Along comes a gal that may have stolen Tinka’s swim suit.  Well, the bottoms anyway.


Others are more comfortable.


Well, living in paradise is anything but boring.

The end of a non-traditional Thanksgiving Day

Sunday, November 25th, 2007

From the earlier post you can see how beautiful the beach was on Thanksgiving Day morning.  Well, as the day wore on, it became urgent to find a sports bar from which to watch the Dallas Cowboys take on the New York Jets.

We hopped on our bicycles and headed along the road closest to the beach, toward the center of town (Sayulita).  We had heard that we could find the NFL on a television at Don Pedro’s.


The word was correct.  We perched ourselves at the bar to get a good view of the television.  As expected, our Cowboys performed admirably and dominated the game.

During intermissions, it was nice to be able to look over our shoulders at the extraordinary view behind us.  Over the left shoulder were several beachgoers with their army of umbrellas.


Over the other shoulder were dozens of surfers waiting for that perfect wave.


Don Pedro’s was planning a traditional turkey day feast for the Thanksgiving night meal.  ($35.00 USD per person) Here are the tables prepared for the event.


We opted for less expensive fare.  We headed out on our bicycles to the main square in town. (which is really a triangle)  We spotted La Betola, an Italian restaurant that promised excellent pizzas.  All of the pizza places in town, and there are several, use the old style fired brick ovens.  In general, the pizza was pretty good except for that one little thing, price.  What we would consider a medium pizza with sausage, mushrooms and pepperoni came to $20.00 USD.  Where is a Papa Murphy’s when you need one?


As you can see from the photos, it was getting dark when we left the restaurant and hopped back on our bikes.  We have no headlights on the bikes so we decided on the most direct route home.  This path took us through the center of town on cobblestone streets.  Having not learned to support most of her weight on the pedals, Tinka says ouch.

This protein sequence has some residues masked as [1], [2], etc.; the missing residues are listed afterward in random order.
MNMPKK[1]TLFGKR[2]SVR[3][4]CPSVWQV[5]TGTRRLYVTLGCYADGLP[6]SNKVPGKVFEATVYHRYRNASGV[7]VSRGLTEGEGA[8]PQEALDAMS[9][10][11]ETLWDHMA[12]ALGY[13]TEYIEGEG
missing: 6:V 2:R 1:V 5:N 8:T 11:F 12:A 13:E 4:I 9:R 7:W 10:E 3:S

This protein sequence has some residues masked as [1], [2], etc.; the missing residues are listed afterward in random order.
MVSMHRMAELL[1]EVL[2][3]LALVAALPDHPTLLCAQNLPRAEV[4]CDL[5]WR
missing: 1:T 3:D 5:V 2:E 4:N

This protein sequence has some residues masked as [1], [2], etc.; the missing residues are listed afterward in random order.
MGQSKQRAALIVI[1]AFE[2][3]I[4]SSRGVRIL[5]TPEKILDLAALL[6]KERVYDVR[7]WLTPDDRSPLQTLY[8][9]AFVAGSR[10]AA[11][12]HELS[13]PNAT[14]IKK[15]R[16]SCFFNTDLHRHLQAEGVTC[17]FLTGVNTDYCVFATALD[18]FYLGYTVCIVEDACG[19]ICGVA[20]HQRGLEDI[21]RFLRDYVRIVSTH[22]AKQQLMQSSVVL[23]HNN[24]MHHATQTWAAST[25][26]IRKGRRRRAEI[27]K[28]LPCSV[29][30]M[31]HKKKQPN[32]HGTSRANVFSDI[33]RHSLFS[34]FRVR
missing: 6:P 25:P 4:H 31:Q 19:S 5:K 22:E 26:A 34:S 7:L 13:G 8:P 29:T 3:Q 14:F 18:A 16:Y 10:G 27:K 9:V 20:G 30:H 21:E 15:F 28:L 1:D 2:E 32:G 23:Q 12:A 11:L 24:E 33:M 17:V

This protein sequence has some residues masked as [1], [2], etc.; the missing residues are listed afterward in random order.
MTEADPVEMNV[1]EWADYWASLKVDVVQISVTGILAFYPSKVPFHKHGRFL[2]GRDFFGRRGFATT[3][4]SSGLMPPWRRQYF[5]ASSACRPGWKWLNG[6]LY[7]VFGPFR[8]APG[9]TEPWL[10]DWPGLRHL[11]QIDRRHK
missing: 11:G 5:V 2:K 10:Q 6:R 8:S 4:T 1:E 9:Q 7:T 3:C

We headed home to await another day in paradise.

Happy Thanksgiving

Thursday, November 22nd, 2007

We want to wish a Happy Thanksgiving to all our family, friends and new readers.

Not much activity on the beach today—


But you can still get burned.


Sayulita – Getting Settled In – November 21, 2007

Wednesday, November 21st, 2007

Happy Birthday to another granddaughter.


Happy 7th Birthday, Ayden !!!!!!!!!!

Also, Happy Birthday to our daughter-in-law, Kiri.

We have had a spike in readership because we are listed in . That is a list of people who write blogs while living in their RV. So we want to welcome our new readers. We do not write a journal article every day. We try to do it every 2 or 3 days. We started out trying to write every day but it became too much like work, pressure and being on a schedule. You can make comments at the bottom of the journal entry or you may email us at for a private message, comment or question. We do have a spam blocker so make the subject a title we can spot as a legitimate email.  So again, welcome readers!!!!!! For the past couple of days Tinka has been doing nothing but sitting in her recliner and taking pain pills. We think it must have been kidney stones.  Hope that doesn’t hit again as that was very painful.  Now we can get back to investigating Sayulita and sitting on the beach. Yesterday, for supper, Rick walked down the block to an open air store. The lady cooks chickens every day on a grill outside.